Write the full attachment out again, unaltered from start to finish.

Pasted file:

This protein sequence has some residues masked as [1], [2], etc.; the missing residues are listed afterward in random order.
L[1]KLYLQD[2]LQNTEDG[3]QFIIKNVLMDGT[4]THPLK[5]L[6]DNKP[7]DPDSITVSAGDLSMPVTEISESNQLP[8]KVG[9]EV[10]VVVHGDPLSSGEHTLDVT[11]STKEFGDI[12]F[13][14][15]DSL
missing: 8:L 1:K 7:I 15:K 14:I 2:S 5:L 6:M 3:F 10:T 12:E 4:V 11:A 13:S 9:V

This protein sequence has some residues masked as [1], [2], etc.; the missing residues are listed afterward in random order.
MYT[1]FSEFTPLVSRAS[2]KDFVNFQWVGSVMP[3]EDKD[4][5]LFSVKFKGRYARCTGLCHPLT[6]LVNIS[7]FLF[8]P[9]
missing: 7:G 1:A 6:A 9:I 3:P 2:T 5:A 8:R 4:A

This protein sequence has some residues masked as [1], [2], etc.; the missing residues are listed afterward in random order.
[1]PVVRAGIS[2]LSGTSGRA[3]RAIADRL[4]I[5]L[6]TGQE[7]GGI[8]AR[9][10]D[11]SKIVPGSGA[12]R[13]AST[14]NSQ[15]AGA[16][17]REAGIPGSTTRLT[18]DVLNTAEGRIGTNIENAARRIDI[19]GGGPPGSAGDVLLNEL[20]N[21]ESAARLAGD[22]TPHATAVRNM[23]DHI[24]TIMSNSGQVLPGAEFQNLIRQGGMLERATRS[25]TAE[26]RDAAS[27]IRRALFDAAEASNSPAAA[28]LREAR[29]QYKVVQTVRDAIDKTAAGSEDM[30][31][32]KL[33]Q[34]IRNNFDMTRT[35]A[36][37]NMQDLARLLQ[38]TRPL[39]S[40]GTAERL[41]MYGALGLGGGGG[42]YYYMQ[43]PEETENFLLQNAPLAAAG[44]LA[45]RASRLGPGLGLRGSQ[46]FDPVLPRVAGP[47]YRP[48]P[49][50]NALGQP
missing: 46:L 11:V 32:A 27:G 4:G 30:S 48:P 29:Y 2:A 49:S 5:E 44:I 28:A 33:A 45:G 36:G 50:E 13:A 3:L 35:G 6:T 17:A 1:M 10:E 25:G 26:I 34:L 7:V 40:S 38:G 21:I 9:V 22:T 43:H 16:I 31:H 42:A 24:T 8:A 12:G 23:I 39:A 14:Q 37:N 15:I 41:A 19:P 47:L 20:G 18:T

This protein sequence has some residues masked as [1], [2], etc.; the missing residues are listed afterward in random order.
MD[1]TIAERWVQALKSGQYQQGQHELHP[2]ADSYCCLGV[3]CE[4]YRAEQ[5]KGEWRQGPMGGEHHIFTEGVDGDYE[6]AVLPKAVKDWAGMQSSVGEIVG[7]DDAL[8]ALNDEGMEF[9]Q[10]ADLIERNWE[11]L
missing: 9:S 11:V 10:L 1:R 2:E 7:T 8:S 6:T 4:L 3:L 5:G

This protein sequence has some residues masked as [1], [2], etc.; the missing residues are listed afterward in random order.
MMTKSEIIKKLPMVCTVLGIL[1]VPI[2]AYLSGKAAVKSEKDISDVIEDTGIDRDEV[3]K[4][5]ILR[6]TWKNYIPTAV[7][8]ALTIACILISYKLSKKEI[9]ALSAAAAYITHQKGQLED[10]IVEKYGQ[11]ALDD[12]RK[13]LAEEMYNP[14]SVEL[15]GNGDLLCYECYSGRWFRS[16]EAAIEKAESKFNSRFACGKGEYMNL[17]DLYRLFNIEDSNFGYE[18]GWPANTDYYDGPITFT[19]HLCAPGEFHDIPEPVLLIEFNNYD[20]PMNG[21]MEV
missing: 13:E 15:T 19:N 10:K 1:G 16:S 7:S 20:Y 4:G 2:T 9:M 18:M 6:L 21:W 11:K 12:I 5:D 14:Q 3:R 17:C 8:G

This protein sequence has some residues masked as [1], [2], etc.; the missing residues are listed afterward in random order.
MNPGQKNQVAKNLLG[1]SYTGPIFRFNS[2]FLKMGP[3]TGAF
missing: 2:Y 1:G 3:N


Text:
This protein sequence has some residues masked as [1], [2], etc.; the missing residues are listed afterward in random order.
L[1]KLYLQD[2]LQNTEDG[3]QFIIKNVLMDGT[4]THPLK[5]L[6]DNKP[7]DPDSITVSAGDLSMPVTEISESNQLP[8]KVG[9]EV[10]VVVHGDPLSSGEHTLDVT[11]STKEFGDI[12]F[13][14][15]DSL
missing: 8:L 1:K 7:I 15:K 14:I 2:S 5:L 6:M 3:F 10:T 12:E 4:V 11:A 13:S 9:V

This protein sequence has some residues masked as [1], [2], etc.; the missing residues are listed afterward in random order.
MYT[1]FSEFTPLVSRAS[2]KDFVNFQWVGSVMP[3]EDKD[4][5]LFSVKFKGRYARCTGLCHPLT[6]LVNIS[7]FLF[8]P[9]
missing: 7:G 1:A 6:A 9:I 3:P 2:T 5:A 8:R 4:A

This protein sequence has some residues masked as [1], [2], etc.; the missing residues are listed afterward in random order.
[1]PVVRAGIS[2]LSGTSGRA[3]RAIADRL[4]I[5]L[6]TGQE[7]GGI[8]AR[9][10]D[11]SKIVPGSGA[12]R[13]AST[14]NSQ[15]AGA[16][17]REAGIPGSTTRLT[18]DVLNTAEGRIGTNIENAARRIDI[19]GGGPPGSAGDVLLNEL[20]N[21]ESAARLAGD[22]TPHATAVRNM[23]DHI[24]TIMSNSGQVLPGAEFQNLIRQGGMLERATRS[25]TAE[26]RDAAS[27]IRRALFDAAEASNSPAAA[28]LREAR[29]QYKVVQTVRDAIDKTAAGSEDM[30][31][32]KL[33]Q[34]IRNNFDMTRT[35]A[36][37]NMQDLARLLQ[38]TRPL[39]S[40]GTAERL[41]MYGALGLGGGGG[42]YYYMQ[43]PEETENFLLQNAPLAAAG[44]LA[45]RASRLGPGLGLRGSQ[46]FDPVLPRVAGP[47]YRP[48]P[49][50]NALGQP
missing: 46:L 11:V 32:A 27:G 4:G 30:S 48:P 29:Y 2:A 49:S 5:E 44:I 28:A 33:A 45:G 36:G 50:E 13:A 3:L 35:G 6:T 17:A 1:M 10:E 25:G 26:I 34:L 7:V 40:S 38:G 21:I 9:V 22:T 43:H 16:I 31:H 42:A 24:T 8:A 12:G 23:I 39:A 14:Q 37:N 15:I 41:A 19:P 47:L 20:G 18:T

This protein sequence has some residues masked as [1], [2], etc.; the missing residues are listed afterward in random order.
MD[1]TIAERWVQALKSGQYQQGQHELHP[2]ADSYCCLGV[3]CE[4]YRAEQ[5]KGEWRQGPMGGEHHIFTEGVDGDYE[6]AVLPKAVKDWAGMQSSVGEIVG[7]DDAL[8]ALNDEGMEF[9]Q[10]ADLIERNWE[11]L
missing: 9:S 11:V 10:L 1:R 2:E 7:T 8:S 6:T 4:L 3:L 5:G

This protein sequence has some residues masked as [1], [2], etc.; the missing residues are listed afterward in random order.
MMTKSEIIKKLPMVCTVLGIL[1]VPI[2]AYLSGKAAVKSEKDISDVIEDTGIDRDEV[3]K[4][5]ILR[6]TWKNYIPTAV[7][8]ALTIACILISYKLSKKEI[9]ALSAAAAYITHQKGQLED[10]IVEKYGQ[11]ALDD[12]RK[13]LAEEMYNP[14]SVEL[15]GNGDLLCYECYSGRWFRS[16]EAAIEKAESKFNSRFACGKGEYMNL[17]DLYRLFNIEDSNFGYE[18]GWPANTDYYDGPITFT[19]HLCAPGEFHDIPEPVLLIEFNNYD[20]PMNG[21]MEV
missing: 13:E 15:T 19:N 10:K 1:G 16:S 7:S 20:Y 4:G 2:T 9:M 18:M 6:L 21:W 11:K 12:I 5:D 14:Q 3:R 17:C 8:G

This protein sequence has some residues masked as [1], [2], etc.; the missing residues are listed afterward in random order.
MNPGQKNQVAKNLLG[1]SYTGPIFRFNS[2]FLKMGP[3]TGAF
missing: 2:Y 1:G 3:N